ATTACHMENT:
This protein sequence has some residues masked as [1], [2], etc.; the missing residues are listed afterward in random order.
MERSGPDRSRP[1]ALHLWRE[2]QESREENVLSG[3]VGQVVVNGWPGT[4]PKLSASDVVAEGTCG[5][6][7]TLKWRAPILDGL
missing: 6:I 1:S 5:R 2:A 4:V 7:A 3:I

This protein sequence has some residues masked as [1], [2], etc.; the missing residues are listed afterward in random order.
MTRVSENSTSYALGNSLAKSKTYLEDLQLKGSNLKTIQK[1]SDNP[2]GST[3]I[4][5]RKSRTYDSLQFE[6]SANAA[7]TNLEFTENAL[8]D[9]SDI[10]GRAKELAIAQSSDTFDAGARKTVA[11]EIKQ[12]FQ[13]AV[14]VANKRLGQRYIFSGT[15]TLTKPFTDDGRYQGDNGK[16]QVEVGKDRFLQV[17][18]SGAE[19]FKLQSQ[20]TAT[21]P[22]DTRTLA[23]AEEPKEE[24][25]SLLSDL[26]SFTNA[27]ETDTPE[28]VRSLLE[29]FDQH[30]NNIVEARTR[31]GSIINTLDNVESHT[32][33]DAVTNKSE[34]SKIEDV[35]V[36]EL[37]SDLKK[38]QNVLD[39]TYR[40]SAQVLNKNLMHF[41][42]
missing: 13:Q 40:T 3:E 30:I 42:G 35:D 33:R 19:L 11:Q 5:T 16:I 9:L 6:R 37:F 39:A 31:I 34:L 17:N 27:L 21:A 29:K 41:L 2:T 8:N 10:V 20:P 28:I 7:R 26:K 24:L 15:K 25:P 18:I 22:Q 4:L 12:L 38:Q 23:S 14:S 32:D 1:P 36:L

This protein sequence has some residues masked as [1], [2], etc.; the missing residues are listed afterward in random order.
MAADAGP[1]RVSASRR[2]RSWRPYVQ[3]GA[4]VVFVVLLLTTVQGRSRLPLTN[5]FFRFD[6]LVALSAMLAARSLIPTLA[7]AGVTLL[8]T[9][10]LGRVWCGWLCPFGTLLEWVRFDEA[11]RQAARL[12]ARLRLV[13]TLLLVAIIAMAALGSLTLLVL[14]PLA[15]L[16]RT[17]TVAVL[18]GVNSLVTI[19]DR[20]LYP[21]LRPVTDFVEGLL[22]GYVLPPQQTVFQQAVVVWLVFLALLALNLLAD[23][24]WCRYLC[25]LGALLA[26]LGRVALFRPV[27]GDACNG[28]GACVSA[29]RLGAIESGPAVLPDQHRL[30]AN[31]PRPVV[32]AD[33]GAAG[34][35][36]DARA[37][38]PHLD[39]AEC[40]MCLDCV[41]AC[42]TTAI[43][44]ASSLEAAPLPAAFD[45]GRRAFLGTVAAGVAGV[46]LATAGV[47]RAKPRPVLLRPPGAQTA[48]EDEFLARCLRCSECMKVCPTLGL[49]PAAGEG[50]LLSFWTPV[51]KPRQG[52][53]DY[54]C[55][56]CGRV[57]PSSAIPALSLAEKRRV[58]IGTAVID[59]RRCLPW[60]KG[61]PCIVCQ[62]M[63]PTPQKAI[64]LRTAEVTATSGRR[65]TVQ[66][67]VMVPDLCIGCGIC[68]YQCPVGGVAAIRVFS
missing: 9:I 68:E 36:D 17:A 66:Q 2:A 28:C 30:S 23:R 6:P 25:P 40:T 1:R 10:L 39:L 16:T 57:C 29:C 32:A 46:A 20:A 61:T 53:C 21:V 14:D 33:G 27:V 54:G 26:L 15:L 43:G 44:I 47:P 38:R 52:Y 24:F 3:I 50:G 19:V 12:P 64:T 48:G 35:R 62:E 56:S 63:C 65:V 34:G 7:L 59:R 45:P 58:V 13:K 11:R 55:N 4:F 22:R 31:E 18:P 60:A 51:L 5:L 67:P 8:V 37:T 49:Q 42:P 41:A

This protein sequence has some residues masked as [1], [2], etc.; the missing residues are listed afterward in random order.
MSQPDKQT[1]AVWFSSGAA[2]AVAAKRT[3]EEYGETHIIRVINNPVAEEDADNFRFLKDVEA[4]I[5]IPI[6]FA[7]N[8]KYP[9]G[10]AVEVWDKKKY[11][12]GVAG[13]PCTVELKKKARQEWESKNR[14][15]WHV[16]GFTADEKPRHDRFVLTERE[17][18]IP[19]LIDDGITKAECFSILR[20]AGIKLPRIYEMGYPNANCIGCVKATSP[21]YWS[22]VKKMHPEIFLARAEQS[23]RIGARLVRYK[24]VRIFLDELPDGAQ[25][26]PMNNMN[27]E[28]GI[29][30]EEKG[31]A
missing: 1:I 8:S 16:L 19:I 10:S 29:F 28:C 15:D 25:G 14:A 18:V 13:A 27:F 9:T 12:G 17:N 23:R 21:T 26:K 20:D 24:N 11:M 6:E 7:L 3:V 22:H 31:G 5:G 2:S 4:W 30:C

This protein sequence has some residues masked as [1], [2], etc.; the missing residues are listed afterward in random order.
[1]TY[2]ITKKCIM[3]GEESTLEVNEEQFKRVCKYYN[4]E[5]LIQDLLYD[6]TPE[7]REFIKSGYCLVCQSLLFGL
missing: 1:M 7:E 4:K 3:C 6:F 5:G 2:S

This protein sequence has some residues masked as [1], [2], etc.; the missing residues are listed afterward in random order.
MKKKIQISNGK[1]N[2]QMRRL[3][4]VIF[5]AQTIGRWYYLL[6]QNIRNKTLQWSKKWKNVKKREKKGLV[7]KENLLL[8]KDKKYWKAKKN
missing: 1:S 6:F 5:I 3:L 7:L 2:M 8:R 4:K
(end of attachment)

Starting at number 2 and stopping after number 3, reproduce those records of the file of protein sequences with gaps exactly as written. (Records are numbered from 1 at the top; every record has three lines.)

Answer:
This protein sequence has some residues masked as [1], [2], etc.; the missing residues are listed afterward in random order.
MTRVSENSTSYALGNSLAKSKTYLEDLQLKGSNLKTIQK[1]SDNP[2]GST[3]I[4][5]RKSRTYDSLQFE[6]SANAA[7]TNLEFTENAL[8]D[9]SDI[10]GRAKELAIAQSSDTFDAGARKTVA[11]EIKQ[12]FQ[13]AV[14]VANKRLGQRYIFSGT[15]TLTKPFTDDGRYQGDNGK[16]QVEVGKDRFLQV[17][18]SGAE[19]FKLQSQ[20]TAT[21]P[22]DTRTLA[23]AEEPKEE[24][25]SLLSDL[26]SFTNA[27]ETDTPE[28]VRSLLE[29]FDQH[30]NNIVEARTR[31]GSIINTLDNVESHT[32][33]DAVTNKSE[34]SKIEDV[35]V[36]EL[37]SDLKK[38]QNVLD[39]TYR[40]SAQVLNKNLMHF[41][42]
missing: 13:Q 40:T 3:E 30:I 42:G 35:D 33:R 19:L 11:Q 5:T 16:I 9:L 6:R 37:F 39:A 31:I 34:L 17:N 27:L 21:A 29:K 41:L 2:T 8:N 10:V 20:P 28:I 7:R 26:K 24:L 15:K 25:P 18:I 22:Q 4:L 12:L 38:Q 23:S 14:S 32:D 1:P 36:L

This protein sequence has some residues masked as [1], [2], etc.; the missing residues are listed afterward in random order.
MAADAGP[1]RVSASRR[2]RSWRPYVQ[3]GA[4]VVFVVLLLTTVQGRSRLPLTN[5]FFRFD[6]LVALSAMLAARSLIPTLA[7]AGVTLL[8]T[9][10]LGRVWCGWLCPFGTLLEWVRFDEA[11]RQAARL[12]ARLRLV[13]TLLLVAIIAMAALGSLTLLVL[14]PLA[15]L[16]RT[17]TVAVL[18]GVNSLVTI[19]DR[20]LYP[21]LRPVTDFVEGLL[22]GYVLPPQQTVFQQAVVVWLVFLALLALNLLAD[23][24]WCRYLC[25]LGALLA[26]LGRVALFRPV[27]GDACNG[28]GACVSA[29]RLGAIESGPAVLPDQHRL[30]AN[31]PRPVV[32]AD[33]GAAG[34][35][36]DARA[37][38]PHLD[39]AEC[40]MCLDCV[41]AC[42]TTAI[43][44]ASSLEAAPLPAAFD[45]GRRAFLGTVAAGVAGV[46]LATAGV[47]RAKPRPVLLRPPGAQTA[48]EDEFLARCLRCSECMKVCPTLGL[49]PAAGEG[50]LLSFWTPV[51]KPRQG[52][53]DY[54]C[55][56]CGRV[57]PSSAIPALSLAEKRRV[58]IGTAVID[59]RRCLPW[60]KG[61]PCIVCQ[62]M[63]PTPQKAI[64]LRTAEVTATSGRR[65]TVQ[66][67]VMVPDLCIGCGIC[68]YQCPVGGVAAIRVFS
missing: 9:I 68:E 36:D 17:A 66:Q 2:A 28:C 30:S 23:R 6:P 25:P 40:T 1:R 10:L 39:L 16:T 57:C 29:C 32:A 46:A 20:A 61:T 53:C 21:V 14:D 33:G 27:V 54:G 26:L 15:L 43:G 44:I 47:P 38:R 52:Y 24:F 3:I 50:G 19:V 12:P 64:T 48:G 35:R 62:E 56:S 63:C 65:V 34:G 7:L 59:R 45:P 58:V 13:K 11:R 55:N 4:F 22:R 31:E 18:P 60:A 51:L 5:L 67:P 8:V 37:T 49:Q 42:P 41:A